A webinar organised as part of the International Peace Bureau (IPB) World Peace Conference on October 8 drew more than 100 people from across the world who condemned the new Australia-United Kingdom-United States (AUKUS) alliance.
AUKUS was announced recently by Australian Prime Minister Scott Morrison, British PM Boris Johnson and United States President Joe Biden.
Hannah Middleton, from the Australian Anti-Bases Campaign Coalition, criticised AUKUS for “tying Australia into nuclear submarines and the nuclear industry”. She said it meant Australia would become host to more US bases and US military.
“The primary purpose of AUKUS is to reassert US military control over the Indo-Pacific region. It is both a nuclear and a military pact.
“The peace movement is finding new energy in response to this aggressive pact. We will be building our anti-war coalition stronger in the future.
“We are asking for solidarity from around the world, including boycotting Australian goods. We will fight to remain nuclear-free and against all aspects of the AUKUS military alliance.”
Peter Ong, Queensland secretary of the Electrical Trades Union (ETU), said union members are angry hearing the PM’s AUKUS decision. “[The union] opposes mining uranium and the establishment of a nuclear industry.”
He said workers also feel betrayed because most of the construction of nuclear submarines will be done overseas. “Proponents of a nuclear industry have been emboldened,” Ong said, even though “the subs are likely to be made obsolete before they are even built”. We must “work hard together” to make this becomes a major issue, he said.
Pacific Outreach Officer at the Edmund Rice Centre in Sydney Maria Tiimon Chi-Fang said the AUKUS pact continues the legacy of colonialism in the Pacific. A Kiribati resident, Tiimon Chi-Fang said: “Pacific Islanders are fighting for our survival in the face of military threats and the dangerous impact of climate change. The AUKUS decision is a disaster, which may lead to war in our region.”
Dave Webb, chairperson of the Campaign for Nuclear Disarmament (CND) and a vice-president of the IPB, said the British government and its allies are provoking China with their AUKUS pact.
“The nuclear submarines being bought by Australia run on uranium enriched to a level of 95%,” Webb said. “This is a weapons-grade fuel, which poses the risk of the proliferation of nuclear weaponry in the region.”
He said British trade unions are divided on whether or not to support the nuclear industry. “But we are campaigning to build opposition to any expansion of nuclear power and weaponry.”
Walden Bello, chairperson of the Philippines Laban ng Masa (People’s Struggle) said the AUKUS military alliance represented “a significant escalation of the arms race in the Asia-Pacific region”.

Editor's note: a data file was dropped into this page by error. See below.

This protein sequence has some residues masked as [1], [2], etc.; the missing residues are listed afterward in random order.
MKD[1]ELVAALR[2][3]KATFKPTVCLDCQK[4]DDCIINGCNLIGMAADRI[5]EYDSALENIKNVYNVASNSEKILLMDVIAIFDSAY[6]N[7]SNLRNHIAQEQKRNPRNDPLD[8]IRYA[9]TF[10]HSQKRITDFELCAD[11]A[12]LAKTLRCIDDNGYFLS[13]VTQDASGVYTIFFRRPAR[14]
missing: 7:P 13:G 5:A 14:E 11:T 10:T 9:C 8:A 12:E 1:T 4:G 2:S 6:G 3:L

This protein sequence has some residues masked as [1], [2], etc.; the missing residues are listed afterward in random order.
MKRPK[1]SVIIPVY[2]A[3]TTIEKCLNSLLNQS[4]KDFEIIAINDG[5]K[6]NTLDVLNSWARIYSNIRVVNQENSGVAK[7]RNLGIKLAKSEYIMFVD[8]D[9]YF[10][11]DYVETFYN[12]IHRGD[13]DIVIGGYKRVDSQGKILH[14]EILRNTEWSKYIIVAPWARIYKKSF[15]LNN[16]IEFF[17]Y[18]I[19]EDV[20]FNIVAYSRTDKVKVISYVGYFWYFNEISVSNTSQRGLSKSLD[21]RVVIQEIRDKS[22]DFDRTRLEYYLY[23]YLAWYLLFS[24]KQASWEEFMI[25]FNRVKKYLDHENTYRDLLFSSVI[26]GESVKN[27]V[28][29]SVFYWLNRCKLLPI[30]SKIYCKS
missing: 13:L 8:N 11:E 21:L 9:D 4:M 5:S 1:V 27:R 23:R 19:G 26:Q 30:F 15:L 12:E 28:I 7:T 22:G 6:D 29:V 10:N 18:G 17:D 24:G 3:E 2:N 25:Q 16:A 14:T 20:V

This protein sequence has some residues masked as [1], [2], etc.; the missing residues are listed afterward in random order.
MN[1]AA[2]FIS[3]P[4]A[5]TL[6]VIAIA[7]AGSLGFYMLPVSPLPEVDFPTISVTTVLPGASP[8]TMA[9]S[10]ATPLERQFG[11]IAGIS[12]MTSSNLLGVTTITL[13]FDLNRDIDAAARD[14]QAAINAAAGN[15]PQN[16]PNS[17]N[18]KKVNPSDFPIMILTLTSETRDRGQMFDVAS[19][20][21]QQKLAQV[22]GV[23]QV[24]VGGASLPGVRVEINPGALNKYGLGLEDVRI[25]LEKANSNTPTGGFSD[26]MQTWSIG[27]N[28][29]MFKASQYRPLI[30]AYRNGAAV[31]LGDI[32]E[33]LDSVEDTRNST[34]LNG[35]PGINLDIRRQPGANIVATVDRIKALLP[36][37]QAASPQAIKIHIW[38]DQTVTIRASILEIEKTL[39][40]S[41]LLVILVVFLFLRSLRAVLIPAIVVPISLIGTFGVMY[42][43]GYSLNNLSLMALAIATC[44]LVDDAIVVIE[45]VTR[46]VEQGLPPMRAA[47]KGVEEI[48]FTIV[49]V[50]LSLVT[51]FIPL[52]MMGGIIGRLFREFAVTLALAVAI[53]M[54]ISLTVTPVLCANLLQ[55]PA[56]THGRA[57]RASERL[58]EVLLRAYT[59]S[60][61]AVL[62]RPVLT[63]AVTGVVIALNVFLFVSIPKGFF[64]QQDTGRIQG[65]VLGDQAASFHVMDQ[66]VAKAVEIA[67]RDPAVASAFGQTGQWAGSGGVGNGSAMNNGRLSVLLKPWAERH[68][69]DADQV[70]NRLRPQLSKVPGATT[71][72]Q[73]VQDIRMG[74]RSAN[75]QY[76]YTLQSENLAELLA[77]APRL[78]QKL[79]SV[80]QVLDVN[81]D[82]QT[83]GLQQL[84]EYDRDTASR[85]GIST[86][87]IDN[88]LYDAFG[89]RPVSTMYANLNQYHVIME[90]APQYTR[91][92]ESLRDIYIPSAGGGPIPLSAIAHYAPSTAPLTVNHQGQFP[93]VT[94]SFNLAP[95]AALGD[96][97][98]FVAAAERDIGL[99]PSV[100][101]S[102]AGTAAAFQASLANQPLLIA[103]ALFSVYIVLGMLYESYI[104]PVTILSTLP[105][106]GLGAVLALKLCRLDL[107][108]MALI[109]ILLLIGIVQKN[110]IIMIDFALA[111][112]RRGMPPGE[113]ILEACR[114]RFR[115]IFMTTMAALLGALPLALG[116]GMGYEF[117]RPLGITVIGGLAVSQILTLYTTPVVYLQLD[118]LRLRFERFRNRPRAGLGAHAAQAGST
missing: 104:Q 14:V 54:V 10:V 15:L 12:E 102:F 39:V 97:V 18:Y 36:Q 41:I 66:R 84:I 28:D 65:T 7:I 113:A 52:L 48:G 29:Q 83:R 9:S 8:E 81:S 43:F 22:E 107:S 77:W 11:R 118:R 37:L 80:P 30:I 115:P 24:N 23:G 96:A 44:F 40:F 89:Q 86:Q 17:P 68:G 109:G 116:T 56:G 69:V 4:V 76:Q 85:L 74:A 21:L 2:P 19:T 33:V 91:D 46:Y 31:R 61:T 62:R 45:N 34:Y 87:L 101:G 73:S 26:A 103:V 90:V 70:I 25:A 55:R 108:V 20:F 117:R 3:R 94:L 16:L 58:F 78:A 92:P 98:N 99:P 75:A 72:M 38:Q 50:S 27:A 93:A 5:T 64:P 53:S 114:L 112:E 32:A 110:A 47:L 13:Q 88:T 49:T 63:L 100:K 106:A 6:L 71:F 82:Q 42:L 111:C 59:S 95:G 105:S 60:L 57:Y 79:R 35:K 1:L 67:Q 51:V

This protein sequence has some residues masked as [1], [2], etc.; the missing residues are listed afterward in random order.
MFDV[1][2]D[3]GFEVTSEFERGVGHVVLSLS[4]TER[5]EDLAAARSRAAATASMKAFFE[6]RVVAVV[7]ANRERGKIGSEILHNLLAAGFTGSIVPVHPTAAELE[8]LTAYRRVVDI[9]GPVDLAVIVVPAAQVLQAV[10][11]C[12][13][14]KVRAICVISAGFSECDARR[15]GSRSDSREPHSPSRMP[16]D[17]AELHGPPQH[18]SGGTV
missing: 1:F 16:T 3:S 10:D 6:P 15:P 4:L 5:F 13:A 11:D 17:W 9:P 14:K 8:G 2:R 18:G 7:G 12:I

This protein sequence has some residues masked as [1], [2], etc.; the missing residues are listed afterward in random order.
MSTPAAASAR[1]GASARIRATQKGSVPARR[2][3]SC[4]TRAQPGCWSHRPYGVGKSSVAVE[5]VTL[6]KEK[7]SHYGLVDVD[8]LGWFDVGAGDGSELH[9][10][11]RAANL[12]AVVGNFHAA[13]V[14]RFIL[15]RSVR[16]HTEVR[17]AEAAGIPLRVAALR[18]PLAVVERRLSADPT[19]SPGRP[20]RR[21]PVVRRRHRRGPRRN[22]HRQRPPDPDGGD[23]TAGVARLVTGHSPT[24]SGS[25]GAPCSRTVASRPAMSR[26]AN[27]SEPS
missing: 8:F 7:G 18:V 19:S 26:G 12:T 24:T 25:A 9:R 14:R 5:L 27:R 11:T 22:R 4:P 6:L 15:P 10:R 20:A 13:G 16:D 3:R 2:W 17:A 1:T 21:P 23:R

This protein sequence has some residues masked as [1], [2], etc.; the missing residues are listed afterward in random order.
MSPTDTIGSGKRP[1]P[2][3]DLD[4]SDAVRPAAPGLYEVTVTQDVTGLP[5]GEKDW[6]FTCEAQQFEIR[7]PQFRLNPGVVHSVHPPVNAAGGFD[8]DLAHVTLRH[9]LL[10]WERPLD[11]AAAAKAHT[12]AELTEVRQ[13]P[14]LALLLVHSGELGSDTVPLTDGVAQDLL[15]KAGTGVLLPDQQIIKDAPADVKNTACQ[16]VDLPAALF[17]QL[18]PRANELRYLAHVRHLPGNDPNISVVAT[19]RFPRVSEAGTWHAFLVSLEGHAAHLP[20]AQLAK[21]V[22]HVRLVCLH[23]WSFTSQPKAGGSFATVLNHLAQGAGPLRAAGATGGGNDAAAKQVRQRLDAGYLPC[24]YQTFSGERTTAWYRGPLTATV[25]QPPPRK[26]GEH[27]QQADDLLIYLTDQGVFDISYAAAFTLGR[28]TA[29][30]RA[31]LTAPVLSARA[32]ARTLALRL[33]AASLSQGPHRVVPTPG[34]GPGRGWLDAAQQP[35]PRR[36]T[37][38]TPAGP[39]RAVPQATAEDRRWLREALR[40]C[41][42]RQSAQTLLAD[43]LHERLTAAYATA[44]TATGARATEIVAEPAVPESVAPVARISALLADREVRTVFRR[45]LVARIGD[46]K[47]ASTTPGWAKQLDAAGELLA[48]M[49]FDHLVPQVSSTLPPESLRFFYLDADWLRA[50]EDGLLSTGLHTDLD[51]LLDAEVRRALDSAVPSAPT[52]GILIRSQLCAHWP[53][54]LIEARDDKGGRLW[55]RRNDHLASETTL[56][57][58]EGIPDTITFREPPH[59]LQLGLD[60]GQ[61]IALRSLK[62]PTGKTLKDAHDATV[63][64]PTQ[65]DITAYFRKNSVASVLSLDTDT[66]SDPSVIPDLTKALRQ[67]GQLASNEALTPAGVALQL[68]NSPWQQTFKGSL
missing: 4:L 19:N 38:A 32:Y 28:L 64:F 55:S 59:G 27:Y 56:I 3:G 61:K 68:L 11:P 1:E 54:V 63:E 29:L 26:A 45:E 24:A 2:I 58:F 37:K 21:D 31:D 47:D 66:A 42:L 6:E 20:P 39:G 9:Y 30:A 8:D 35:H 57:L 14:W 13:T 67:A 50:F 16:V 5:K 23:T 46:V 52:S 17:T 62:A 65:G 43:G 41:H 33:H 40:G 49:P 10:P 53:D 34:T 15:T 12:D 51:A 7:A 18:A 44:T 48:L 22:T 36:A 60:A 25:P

“AUKUS means the US is pressuring its allies to become more active as military forces in the region. Australia has been pushed to adopt nuclear-powered, instead of diesel submarines, as a step toward obtaining nuclear weapons. AUKUS accentuates the naval superiority of the US over China. The US has never renounced its nuclear First Strike capacity.
“The pact re-emphasises Australia’s role as a gendarme for the US in the region. The US military will also increase its use of Australia for military training and exercises.
“AUKUS is a white, Anglo-Saxon alliance: this adds a racial dimension to this conflict, Bello said, arguing that the struggle has to be both on “the racial and anti-war fronts”.
Achin Vanaik, retired professor, writer and activist with the CND and Peace India, AUKUS had already led to nuclear proliferation. “Iran is now considering nuclear-powered submarines … There are also reactions from both India and Pakistan.” Vanaik said the demand for a South Asian Nuclear Free Zone must be raised.
Joseph Gerson, chairperson of the US Campaign for Peace, Disarmament and Common Security and a vice-president of the IPB, described AUKUS as “an instrument for maintaining US power in the Asian region”.
There is consensus now among the US elite on the need to contain China at any cost, he said. “AUKUS undermines the prospect of US-China cooperation, which is essential to seriously tackling climate change.”
He said the peace movement in the US is beginning to make the transition from its focus on the Middle East to “confronting the US threat of war in Asia”. He said the international peace movement needs to unite to fight AUKUS and “prepare for the next stage of the US-led war drive”.